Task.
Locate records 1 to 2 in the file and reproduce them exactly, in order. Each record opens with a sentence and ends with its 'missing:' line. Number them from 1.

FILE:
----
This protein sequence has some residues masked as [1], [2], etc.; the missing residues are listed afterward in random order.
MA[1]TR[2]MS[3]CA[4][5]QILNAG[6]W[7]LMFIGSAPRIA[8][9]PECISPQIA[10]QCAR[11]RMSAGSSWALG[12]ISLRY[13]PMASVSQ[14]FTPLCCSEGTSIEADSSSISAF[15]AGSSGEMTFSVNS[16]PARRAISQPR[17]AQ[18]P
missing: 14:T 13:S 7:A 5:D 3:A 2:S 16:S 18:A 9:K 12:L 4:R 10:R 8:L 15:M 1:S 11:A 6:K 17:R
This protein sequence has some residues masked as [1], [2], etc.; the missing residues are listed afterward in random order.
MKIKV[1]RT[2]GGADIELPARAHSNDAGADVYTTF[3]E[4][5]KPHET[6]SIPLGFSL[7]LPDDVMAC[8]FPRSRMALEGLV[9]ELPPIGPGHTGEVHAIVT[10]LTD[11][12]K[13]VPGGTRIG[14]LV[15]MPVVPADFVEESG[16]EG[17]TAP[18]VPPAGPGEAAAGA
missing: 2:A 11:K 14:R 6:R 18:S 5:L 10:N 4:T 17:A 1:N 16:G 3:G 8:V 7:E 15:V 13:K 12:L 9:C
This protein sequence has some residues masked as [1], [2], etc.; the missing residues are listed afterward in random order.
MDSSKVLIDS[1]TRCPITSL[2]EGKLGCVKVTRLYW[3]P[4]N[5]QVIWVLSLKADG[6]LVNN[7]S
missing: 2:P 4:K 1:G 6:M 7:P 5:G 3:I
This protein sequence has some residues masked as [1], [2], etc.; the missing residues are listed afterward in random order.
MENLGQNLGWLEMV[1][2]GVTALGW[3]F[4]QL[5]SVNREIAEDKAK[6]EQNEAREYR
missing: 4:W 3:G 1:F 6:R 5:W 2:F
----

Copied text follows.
This protein sequence has some residues masked as [1], [2], etc.; the missing residues are listed afterward in random order.
MA[1]TR[2]MS[3]CA[4][5]QILNAG[6]W[7]LMFIGSAPRIA[8][9]PECISPQIA[10]QCAR[11]RMSAGSSWALG[12]ISLRY[13]PMASVSQ[14]FTPLCCSEGTSIEADSSSISAF[15]AGSSGEMTFSVNS[16]PARRAISQPR[17]AQ[18]P
missing: 14:T 13:S 7:A 5:D 3:A 2:S 16:S 18:A 9:K 12:L 4:R 10:R 8:L 15:M 1:S 11:A 6:K 17:R
This protein sequence has some residues masked as [1], [2], etc.; the missing residues are listed afterward in random order.
MKIKV[1]RT[2]GGADIELPARAHSNDAGADVYTTF[3]E[4][5]KPHET[6]SIPLGFSL[7]LPDDVMAC[8]FPRSRMALEGLV[9]ELPPIGPGHTGEVHAIVT[10]LTD[11][12]K[13]VPGGTRIG[14]LV[15]MPVVPADFVEESG[16]EG[17]TAP[18]VPPAGPGEAAAGA
missing: 2:A 11:K 14:R 6:R 18:S 5:L 10:N 4:T 17:A 1:N 16:G 3:G 8:V 7:E 15:V 13:K 12:L 9:C